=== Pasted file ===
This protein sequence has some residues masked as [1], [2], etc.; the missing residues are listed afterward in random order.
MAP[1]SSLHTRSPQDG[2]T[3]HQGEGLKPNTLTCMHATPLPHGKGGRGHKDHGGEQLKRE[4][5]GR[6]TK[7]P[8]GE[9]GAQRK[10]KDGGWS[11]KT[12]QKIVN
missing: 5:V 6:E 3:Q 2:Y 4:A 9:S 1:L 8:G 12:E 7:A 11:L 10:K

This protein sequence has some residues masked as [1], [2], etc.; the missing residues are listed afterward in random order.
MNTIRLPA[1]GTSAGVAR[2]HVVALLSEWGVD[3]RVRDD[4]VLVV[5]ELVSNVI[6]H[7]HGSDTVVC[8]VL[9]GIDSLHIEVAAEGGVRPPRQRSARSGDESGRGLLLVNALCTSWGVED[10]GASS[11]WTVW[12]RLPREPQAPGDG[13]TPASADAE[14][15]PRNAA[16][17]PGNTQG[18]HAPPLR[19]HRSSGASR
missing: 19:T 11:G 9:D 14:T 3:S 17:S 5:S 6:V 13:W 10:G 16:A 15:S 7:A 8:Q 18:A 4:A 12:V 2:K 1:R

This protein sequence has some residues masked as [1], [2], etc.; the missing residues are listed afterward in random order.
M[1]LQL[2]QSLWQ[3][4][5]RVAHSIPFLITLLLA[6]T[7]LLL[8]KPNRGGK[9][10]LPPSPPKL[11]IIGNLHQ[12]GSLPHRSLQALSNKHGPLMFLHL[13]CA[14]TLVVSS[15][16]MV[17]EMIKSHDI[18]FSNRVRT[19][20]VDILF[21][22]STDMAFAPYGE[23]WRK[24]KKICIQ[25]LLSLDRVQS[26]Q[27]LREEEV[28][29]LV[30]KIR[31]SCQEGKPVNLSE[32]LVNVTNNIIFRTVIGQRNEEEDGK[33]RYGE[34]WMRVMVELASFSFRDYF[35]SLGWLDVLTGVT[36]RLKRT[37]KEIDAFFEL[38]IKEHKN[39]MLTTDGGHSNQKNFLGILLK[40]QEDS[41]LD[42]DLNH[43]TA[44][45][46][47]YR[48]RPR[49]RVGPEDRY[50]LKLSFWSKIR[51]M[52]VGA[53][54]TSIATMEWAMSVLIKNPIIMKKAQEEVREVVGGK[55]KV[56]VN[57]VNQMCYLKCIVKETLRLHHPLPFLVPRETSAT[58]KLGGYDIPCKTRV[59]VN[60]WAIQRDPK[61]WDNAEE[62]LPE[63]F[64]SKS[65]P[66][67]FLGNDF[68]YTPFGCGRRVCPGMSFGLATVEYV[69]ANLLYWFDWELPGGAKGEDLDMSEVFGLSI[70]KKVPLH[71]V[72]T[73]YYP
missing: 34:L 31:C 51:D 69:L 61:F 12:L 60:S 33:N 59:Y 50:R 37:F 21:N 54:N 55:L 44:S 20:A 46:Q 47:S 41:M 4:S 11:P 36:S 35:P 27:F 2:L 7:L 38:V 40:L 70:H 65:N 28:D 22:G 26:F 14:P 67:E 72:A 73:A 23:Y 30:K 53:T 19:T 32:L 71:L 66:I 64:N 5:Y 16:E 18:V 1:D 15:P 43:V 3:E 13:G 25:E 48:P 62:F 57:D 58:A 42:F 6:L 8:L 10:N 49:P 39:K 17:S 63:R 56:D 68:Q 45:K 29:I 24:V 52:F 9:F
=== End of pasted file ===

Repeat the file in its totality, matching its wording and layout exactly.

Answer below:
This protein sequence has some residues masked as [1], [2], etc.; the missing residues are listed afterward in random order.
MAP[1]SSLHTRSPQDG[2]T[3]HQGEGLKPNTLTCMHATPLPHGKGGRGHKDHGGEQLKRE[4][5]GR[6]TK[7]P[8]GE[9]GAQRK[10]KDGGWS[11]KT[12]QKIVN
missing: 5:V 6:E 3:Q 2:Y 4:A 9:S 1:L 8:G 12:E 7:A 11:L 10:K

This protein sequence has some residues masked as [1], [2], etc.; the missing residues are listed afterward in random order.
MNTIRLPA[1]GTSAGVAR[2]HVVALLSEWGVD[3]RVRDD[4]VLVV[5]ELVSNVI[6]H[7]HGSDTVVC[8]VL[9]GIDSLHIEVAAEGGVRPPRQRSARSGDESGRGLLLVNALCTSWGVED[10]GASS[11]WTVW[12]RLPREPQAPGDG[13]TPASADAE[14][15]PRNAA[16][17]PGNTQG[18]HAPPLR[19]HRSSGASR
missing: 19:T 11:G 9:D 14:T 3:S 17:S 5:S 6:V 13:W 10:G 16:A 15:S 7:A 8:Q 18:A 4:A 12:V 2:K 1:R

This protein sequence has some residues masked as [1], [2], etc.; the missing residues are listed afterward in random order.
M[1]LQL[2]QSLWQ[3][4][5]RVAHSIPFLITLLLA[6]T[7]LLL[8]KPNRGGK[9][10]LPPSPPKL[11]IIGNLHQ[12]GSLPHRSLQALSNKHGPLMFLHL[13]CA[14]TLVVSS[15][16]MV[17]EMIKSHDI[18]FSNRVRT[19][20]VDILF[21][22]STDMAFAPYGE[23]WRK[24]KKICIQ[25]LLSLDRVQS[26]Q[27]LREEEV[28][29]LV[30]KIR[31]SCQEGKPVNLSE[32]LVNVTNNIIFRTVIGQRNEEEDGK[33]RYGE[34]WMRVMVELASFSFRDYF[35]SLGWLDVLTGVT[36]RLKRT[37]KEIDAFFEL[38]IKEHKN[39]MLTTDGGHSNQKNFLGILLK[40]QEDS[41]LD[42]DLNH[43]TA[44][45][46][47]YR[48]RPR[49]RVGPEDRY[50]LKLSFWSKIR[51]M[52]VGA[53][54]TSIATMEWAMSVLIKNPIIMKKAQEEVREVVGGK[55]KV[56]VN[57]VNQMCYLKCIVKETLRLHHPLPFLVPRETSAT[58]KLGGYDIPCKTRV[59]VN[60]WAIQRDPK[61]WDNAEE[62]LPE[63]F[64]SKS[65]P[66][67]FLGNDF[68]YTPFGCGRRVCPGMSFGLATVEYV[69]ANLLYWFDWELPGGAKGEDLDMSEVFGLSI[70]KKVPLH[71]V[72]T[73]YYP
missing: 34:L 31:C 51:D 69:L 61:F 12:L 60:S 33:N 59:Y 50:R 37:F 21:N 54:N 55:L 44:S 20:A 46:Q 47:S 41:M 4:S 11:P 36:S 35:P 27:F 2:L 7:L 38:V 40:L 70:H 65:N 28:D 22:G 26:F 14:P 67:E 72:A 73:A 23:Y 30:K 53:T 19:T 32:L 71:L 66:I 64:N 5:Y 16:E 18:V 1:D 15:P 43:V 3:E 13:G 25:E 48:P 62:F 57:D 58:A 42:F 6:L 8:L 10:N 49:P 39:K 17:S 63:R 56:D 68:Q 45:K 29:I 24:V 52:F 9:F